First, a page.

Sudan is the third largest country in Africa and is home to approximately 40 million people – the majority of whom are farmers, pastoralists (nomadic herders) or agro-pastoralists who depend on farmland and rangeland for their livelihoods. It is a highly sensitive and complex country to work in and faces numerous development challenges. Climate change has worsened the process of soil erosion, recurrent drought and desertification, putting traditional ways of life under increasing pressure. A long history of civil wars and ongoing conflicts have worsened the insecurity and vulnerability of the population and caused massive loss of life and displacement.
SOS Sahel Sudan has been active in Sudan since 1985, originally as SOS Sahel UK’s country programme but since 2010 as an independent Sudanese NGO. SOS Sahel Sudan staff, who are all Sundanese nationals, have a deep understanding of the context of Sudan and have built mutual trust with local and rural people. SOS Sahel Sudan works to tackle poverty, with a proven track record in the fields of natural resource management, capacity building of civil society, women’s empowerment, local conflict reduction, livelihoods and food security. SOS Sahel Sudan has developed a depth of local knowledge and relationships with local communities & government, which is integral to its work.
Below are some examples of past projects SOS Sahel UK implemented or managed in Sudan. Since 2014, when SOS Sahel Sudan became a fully independent organisation, SOS Sahel UK stopped implementing projects and instead provided a supporting role.
This project was SOS Sahel’s first ever major project. It worked with villagers to establish shelterbelts (lines of trees to protect the land), and raised forestry awareness among villagers, using puppet shows as a new educational tool. This project, through various phases, lasted for over 10 years, and was the beginning of SOS Sahel’s long and successful love affair with Sudan.
Throughout the 1980s and 1990s, much of SOS Sahel Sudan’s work focused on sustainable forestry management in various regions in Sudan, but they also began working with Beja Families in the Red Sea State.
This programme began in 1994 and was the first in this region. It worked with Beja farmers to set up sustainable water harvesting systems and improve agricultural production for Beja families, who are a nomadic tribe indigenous to this region of Sudan.
Over the years, this project was extended and adapted, focussing on empowering Beja women and improving www.healthsupportyou.com/cialis-tadalafil/ food security in the area.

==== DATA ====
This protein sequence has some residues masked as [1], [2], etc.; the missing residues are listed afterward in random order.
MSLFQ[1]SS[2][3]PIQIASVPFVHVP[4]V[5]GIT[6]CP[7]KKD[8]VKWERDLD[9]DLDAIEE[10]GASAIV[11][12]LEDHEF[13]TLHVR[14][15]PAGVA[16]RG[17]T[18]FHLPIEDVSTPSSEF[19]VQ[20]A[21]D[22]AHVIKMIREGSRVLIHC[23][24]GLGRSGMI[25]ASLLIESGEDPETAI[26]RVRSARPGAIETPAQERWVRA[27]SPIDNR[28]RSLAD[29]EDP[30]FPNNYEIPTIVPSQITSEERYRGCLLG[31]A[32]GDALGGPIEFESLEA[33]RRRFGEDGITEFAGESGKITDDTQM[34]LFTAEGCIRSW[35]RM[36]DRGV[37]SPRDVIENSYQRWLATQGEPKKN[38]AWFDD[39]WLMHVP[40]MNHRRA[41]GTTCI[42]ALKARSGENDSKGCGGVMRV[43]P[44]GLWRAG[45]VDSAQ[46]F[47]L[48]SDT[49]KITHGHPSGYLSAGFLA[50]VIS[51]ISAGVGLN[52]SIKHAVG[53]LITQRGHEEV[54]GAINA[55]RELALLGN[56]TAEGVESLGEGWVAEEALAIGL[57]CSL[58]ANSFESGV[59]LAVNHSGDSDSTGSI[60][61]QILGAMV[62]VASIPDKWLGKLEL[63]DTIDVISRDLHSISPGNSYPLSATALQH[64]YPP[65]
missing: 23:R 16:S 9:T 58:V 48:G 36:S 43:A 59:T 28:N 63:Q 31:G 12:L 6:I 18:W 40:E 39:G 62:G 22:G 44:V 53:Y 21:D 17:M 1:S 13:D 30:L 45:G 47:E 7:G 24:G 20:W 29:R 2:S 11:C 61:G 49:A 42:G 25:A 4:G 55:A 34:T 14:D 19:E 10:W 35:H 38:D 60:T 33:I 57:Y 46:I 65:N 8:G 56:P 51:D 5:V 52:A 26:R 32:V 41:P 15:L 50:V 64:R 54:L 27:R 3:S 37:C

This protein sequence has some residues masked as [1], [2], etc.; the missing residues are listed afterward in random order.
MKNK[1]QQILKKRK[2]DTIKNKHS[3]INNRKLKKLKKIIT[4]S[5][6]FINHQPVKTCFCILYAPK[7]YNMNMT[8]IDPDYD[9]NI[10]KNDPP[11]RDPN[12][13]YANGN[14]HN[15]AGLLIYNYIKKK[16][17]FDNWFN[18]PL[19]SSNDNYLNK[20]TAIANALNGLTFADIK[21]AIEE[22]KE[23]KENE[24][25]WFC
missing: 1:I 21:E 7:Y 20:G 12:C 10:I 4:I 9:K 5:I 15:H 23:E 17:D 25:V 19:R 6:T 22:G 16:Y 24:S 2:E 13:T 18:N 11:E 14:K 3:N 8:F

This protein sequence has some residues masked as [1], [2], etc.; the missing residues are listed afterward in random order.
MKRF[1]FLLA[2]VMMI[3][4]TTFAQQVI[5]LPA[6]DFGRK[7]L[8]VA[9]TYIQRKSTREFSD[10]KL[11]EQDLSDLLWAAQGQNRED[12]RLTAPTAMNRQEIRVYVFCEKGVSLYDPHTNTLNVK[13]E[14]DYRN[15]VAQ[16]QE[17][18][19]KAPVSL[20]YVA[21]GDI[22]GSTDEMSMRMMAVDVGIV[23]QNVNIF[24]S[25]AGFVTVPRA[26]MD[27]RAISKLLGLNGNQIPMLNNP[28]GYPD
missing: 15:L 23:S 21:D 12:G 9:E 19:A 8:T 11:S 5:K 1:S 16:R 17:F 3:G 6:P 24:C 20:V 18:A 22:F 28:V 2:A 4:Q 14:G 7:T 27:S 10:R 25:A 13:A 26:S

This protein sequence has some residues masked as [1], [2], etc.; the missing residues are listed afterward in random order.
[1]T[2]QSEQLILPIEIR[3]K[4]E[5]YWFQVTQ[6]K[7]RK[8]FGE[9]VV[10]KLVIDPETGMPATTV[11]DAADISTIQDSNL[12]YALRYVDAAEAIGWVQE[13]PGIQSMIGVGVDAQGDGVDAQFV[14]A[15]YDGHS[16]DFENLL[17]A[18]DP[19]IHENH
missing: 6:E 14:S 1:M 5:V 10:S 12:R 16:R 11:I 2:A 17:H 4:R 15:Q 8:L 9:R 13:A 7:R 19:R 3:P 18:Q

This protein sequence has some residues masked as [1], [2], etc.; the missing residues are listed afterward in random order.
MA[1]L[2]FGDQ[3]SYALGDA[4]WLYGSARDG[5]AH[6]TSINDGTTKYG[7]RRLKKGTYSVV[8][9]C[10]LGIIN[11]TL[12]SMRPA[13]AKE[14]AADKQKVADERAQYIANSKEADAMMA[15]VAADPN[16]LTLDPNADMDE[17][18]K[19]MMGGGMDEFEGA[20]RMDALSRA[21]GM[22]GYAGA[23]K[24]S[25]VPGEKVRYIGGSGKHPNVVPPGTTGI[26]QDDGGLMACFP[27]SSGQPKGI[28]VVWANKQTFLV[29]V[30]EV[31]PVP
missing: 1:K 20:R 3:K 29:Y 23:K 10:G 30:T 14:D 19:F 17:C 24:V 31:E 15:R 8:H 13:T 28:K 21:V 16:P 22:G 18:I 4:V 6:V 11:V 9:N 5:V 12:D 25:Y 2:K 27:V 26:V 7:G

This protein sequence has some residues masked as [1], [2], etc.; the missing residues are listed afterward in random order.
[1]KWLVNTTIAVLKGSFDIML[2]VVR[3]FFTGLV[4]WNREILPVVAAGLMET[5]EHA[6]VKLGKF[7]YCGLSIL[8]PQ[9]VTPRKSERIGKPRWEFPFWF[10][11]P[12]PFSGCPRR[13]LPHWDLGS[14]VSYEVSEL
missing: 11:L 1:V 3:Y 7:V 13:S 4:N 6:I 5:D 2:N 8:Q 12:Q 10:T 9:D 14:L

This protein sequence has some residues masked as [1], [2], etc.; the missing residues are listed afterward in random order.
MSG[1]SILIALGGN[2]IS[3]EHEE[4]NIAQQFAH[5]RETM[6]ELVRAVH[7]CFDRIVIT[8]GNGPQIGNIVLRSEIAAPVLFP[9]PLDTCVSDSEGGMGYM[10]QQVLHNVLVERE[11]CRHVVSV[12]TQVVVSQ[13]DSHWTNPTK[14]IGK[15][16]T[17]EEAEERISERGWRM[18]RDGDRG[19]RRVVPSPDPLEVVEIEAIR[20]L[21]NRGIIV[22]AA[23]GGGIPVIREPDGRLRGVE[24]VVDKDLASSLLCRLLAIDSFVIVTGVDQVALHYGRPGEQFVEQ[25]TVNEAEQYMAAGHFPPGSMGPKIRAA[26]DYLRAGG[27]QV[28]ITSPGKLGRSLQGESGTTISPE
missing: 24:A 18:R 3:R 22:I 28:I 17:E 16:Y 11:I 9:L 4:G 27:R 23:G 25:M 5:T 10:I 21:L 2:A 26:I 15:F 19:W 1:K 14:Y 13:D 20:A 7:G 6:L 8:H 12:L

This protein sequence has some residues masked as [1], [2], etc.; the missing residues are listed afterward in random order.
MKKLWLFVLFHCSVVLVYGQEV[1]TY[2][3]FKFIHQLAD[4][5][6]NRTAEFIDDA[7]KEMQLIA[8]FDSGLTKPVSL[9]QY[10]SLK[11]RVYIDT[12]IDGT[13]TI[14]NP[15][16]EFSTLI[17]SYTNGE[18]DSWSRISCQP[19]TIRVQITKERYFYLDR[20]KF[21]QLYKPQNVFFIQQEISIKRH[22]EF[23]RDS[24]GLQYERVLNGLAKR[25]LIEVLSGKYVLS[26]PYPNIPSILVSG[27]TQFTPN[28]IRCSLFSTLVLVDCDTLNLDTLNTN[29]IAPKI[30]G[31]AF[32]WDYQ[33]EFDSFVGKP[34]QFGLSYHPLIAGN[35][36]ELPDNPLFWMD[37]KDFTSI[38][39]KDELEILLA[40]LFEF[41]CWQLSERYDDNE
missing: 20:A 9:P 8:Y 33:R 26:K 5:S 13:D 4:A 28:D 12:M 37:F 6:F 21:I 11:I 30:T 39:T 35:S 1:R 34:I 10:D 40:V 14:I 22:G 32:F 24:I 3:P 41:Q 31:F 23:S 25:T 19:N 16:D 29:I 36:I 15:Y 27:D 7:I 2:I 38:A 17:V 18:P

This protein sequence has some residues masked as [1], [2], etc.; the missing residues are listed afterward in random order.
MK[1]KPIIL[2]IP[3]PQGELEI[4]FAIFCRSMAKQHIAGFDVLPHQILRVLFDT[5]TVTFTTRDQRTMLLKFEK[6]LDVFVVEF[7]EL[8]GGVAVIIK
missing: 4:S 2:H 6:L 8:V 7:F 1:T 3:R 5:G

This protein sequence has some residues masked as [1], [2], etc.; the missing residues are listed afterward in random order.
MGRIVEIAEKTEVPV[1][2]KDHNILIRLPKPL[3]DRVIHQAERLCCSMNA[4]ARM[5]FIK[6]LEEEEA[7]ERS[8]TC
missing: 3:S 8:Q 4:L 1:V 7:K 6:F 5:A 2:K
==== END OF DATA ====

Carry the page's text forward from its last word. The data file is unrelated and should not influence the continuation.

In 2000s, SOS Sahel Sudan did a lot of work on improving local peace building mechanisms, and avoiding incidences of conflict. This work was primarily focused in North and South Kordofan, but they also worked in other regions. The majority of this work focused on reducing incidences of conflicts between farmers and pastoralists over access to natural resources, in particular forests, grazing land, and water sources. They worked at several conflict ‘flashpoint’ sites in both North and South Kordofan, improving access to natural resources, such as water, and encouraging shared management of resources.
This work continues to be a priority for SOS Sahel Sudan today.
As a tool to increase access to water, SOS Sahel have been building sand dams since 2010. Sand dam technology was transferred from Kenya and was the first of its kind in Sudan. Sand dams have proved to be relatively low cost to build and have been providing a reliable source of water year round. SOS Sahel Sudan have successfully built a series of sand dams across rural villages in South Kordofan State and North Darfur State, benefiting thousands of rural dwellers. They will continue to support communities to build sand dams across Sudan, maximising on this successful technology.
Maximising on SOS Sahel’s decades of experience in the Red Sea State, this project was a large, innovative EU-funded project, which ran from 2013 to 2018. Its primary aim was to improve food security, by improving the livelihoods of fisher folk and farmers in two localities in the Red Sea State. The project provided new technologies to farmers and fishermen, through a subsidised voucher system, and integrated training. The project improved productivity and income for the farmers and fishermen, improved the local food security in the area, and simultaneously supported the local private sector in the Red Sea State. Read more about the key achievements of the voucher system and lessons learned during this project.
These projects represent a sample of some of the most significant projects in Sudan during SOS Sahel UK’s life, but it is by no means a full list. SOS Sahel Sudan are continuing their work with vulnerable communities across Sudan. You can read more about what they are doing on their website.